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Robin or Fynn

(21 Posts)
Rhodescarson Thu 27-Oct-16 18:53:51

Baby boy arrived 4 weeks ago and this is our short-list? We have to decide next week....what do people think? Grateful for your perspectives.

Sophronia Thu 27-Oct-16 19:01:46


iisme Thu 27-Oct-16 19:01:54

I really like both Robin and Finn. Not sure about the spelling Fynn - never seen that before.

ThroughThickAndThin01 Thu 27-Oct-16 19:04:04


SpeckledyBanana Thu 27-Oct-16 19:05:40

Finn, not Fynn, and only if it's Finlay on the birth certificate.

Quiddi Thu 27-Oct-16 19:11:12

Finn, as a full name. It's so much nicer than Finlay.

FuckThatToOneSide Thu 27-Oct-16 19:13:39

Robin by so many miles! I love it!

Finn is a bit nicer than Finley IMHO and is a full name on its own (Finn is an old Irish name - Finley is Scottish I think).

Flynn is a nice alternative maybe.

Sugarpiehoneyeye Thu 27-Oct-16 19:43:36


Chinlo Thu 27-Oct-16 20:12:36


Not Fynn though, not for me.

MitzyLeFrouf Thu 27-Oct-16 20:18:52

Finn. Not Fynn. No need for Finlay as Finn is very much a proper name in its own right and I bet much older a name than Finlay.

Bear2014 Thu 27-Oct-16 20:20:13

I like Flynn or Finn but not Fynn.

Robin would be my pick

florascotianew Thu 27-Oct-16 20:58:44

Finlay is old. It comes from Scottish Gaelic words meaning 'fair warrior'. In modern Scottish Gaelic it's spelled 'Fionnlagh', so the 'y' spelling looks wrong.

In Scottish (and I think Irish) Gaelic, 'Fionn' (pron Finn) means 'fair' or 'white'. Think of the famous myth about magic hunter/warrior Finn MacCool (anglicized spelling). Finn was his nickname, after his hair turned prematurely white.

Chinlo Thu 27-Oct-16 21:34:18

florascotianew ...So which one is older?

rainbow99 Thu 27-Oct-16 22:00:48

Definitely Finn, spelled that way

ShmooBooMoo Thu 27-Oct-16 22:03:03

Robin but if you go with your other suggestion, I think Finn is much better.

DramaAlpaca Thu 27-Oct-16 22:32:03

Finn, spelled like that.

stonygreysoil Fri 28-Oct-16 09:20:01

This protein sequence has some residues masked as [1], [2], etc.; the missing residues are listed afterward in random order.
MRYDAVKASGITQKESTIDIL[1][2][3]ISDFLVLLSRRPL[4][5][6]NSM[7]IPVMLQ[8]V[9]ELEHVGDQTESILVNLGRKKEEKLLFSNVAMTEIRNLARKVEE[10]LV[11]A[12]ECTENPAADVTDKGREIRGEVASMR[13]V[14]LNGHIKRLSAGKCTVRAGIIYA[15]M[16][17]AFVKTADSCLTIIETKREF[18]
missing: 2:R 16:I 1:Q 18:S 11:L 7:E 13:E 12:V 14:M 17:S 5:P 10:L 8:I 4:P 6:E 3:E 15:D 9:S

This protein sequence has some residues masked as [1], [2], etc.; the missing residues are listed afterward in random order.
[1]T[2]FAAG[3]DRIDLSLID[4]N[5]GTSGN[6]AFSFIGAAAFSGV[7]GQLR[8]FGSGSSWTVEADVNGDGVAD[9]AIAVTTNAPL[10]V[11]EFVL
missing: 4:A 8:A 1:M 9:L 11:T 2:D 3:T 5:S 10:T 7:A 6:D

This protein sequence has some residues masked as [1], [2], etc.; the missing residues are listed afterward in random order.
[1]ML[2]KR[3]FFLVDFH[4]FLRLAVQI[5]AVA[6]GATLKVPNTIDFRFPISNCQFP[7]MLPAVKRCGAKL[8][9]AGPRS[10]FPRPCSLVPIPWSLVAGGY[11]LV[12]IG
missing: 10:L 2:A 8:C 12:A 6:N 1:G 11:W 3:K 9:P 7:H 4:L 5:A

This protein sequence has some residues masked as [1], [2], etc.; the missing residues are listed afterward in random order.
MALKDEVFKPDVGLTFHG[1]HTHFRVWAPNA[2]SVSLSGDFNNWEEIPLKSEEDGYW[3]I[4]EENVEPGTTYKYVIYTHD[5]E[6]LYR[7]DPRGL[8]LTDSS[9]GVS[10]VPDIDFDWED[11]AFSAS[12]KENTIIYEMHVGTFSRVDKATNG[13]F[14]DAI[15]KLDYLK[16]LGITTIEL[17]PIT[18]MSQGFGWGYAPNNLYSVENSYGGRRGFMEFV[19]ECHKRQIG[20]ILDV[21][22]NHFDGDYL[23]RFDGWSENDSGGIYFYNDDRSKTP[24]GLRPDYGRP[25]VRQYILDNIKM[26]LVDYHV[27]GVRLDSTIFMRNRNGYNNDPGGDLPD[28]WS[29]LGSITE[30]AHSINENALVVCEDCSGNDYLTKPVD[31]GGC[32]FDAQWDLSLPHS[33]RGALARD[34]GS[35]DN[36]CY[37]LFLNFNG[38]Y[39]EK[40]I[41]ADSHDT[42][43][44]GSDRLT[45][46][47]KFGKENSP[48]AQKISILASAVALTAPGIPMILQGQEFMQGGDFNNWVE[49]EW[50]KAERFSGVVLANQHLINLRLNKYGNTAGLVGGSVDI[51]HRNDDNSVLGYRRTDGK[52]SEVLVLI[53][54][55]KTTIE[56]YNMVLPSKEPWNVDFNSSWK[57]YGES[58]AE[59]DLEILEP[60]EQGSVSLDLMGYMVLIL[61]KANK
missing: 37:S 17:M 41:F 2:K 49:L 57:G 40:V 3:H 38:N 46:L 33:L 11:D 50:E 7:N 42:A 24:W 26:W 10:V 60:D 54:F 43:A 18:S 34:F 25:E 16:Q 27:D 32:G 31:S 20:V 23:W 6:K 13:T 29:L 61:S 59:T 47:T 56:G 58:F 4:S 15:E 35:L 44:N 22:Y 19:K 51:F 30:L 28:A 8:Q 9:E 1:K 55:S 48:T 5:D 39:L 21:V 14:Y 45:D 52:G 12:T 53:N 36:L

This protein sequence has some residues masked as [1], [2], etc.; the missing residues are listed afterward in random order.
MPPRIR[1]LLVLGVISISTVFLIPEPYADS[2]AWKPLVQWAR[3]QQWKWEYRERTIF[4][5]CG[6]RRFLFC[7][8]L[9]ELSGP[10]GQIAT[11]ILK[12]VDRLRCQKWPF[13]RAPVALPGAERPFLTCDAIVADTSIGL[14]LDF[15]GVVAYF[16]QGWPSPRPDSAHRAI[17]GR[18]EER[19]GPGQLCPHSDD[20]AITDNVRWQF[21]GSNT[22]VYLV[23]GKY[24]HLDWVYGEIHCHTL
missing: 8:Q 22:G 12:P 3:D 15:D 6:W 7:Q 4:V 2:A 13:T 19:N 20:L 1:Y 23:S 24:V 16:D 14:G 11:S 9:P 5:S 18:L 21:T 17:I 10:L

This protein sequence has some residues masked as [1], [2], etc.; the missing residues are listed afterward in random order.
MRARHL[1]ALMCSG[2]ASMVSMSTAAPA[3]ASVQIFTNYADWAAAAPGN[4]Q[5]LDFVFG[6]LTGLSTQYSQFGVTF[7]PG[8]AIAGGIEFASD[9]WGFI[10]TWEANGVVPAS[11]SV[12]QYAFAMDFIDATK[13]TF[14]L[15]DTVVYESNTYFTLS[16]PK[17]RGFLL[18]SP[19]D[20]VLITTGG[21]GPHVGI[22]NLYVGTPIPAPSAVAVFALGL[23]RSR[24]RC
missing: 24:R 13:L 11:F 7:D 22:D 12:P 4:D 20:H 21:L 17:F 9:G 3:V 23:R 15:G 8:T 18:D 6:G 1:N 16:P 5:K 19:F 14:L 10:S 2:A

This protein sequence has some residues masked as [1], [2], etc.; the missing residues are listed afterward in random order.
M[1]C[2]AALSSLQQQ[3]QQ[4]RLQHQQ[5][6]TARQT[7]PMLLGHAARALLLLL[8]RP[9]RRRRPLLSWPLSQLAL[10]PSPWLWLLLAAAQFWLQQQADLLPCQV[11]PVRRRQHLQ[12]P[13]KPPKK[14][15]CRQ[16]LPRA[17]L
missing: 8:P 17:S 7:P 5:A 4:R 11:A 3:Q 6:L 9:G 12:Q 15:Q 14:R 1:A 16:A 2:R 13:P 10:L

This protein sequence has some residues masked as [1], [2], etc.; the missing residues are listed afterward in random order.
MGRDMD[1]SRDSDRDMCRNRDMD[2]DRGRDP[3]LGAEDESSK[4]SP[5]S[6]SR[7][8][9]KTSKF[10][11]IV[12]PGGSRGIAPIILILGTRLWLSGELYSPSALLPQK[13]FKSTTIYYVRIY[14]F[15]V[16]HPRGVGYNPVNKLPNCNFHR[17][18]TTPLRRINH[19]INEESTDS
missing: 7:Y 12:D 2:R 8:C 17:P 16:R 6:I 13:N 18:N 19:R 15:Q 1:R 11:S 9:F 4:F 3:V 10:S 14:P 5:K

Much of a muchness, but if you go with the latter spell it Finn. Or even better Finlay and give the boy some options in the future.

OutragedofLondon Fri 28-Oct-16 09:29:15

Finn. Not Fynn.

Inthenick Fri 28-Oct-16 09:37:05

Fionn is not pronounced Finn.

I like Finn. I would constantly misread Fynn as Flynn.

florascotianew Fri 28-Oct-16 11:22:21

Chinlo - hard to say, because I think that the use of both names as first names has only become widespread since the late 20th cent.

Regarding the age of the words themselves:

Finlay seems originally to have been a descriptive surname - it appears in written records from the 1400s, but very few systematic surname records survive in Scotland from before that time. The patterns of naming were different from today, as well. The Gaelic words 'fair' and 'warrior' are much, much older, of course.

Finn is best known as a descriptive nickname, eg for the Irish mythical hero, Finn MacCool. (His 'real' first name was something else.) Many legendary early Irish kings had the same nickname. All their stories were first written down by Christian monks between the late 11th-15th centuries. They are hundreds of years older, although it's very hard to tell how far the monks shaped and changed the traditional tales.

One legendary early Irish king was listed as 'Finn Mac Blatha'. Traditionally he lived in the first millenium BC. So perhaps it's possible to count that as the first use of the name? I don't know.

In more recent times, Finn has sometimes also been used as a short form of Gaelic names such as Fintan and Finbar. These are old names, too, and were recorded very early; there was a St Fintan who lived around AD 650, for example, and a famous Bishop Finbar who lived around AD 550.

Innthenick - I honestly think there's a regional spectrum, from 'Fyonn' and 'Fiown' to 'Finn' and even 'Feen'. This is illustrated by these examples, all by native Irish speakers: It's a self-selected sample, of course...Probably I should have said 'sometimes pronounced 'Finn''.

squoosh Fri 28-Oct-16 11:24:56

Finn is nicer than Finlay. He won't need 'options'!

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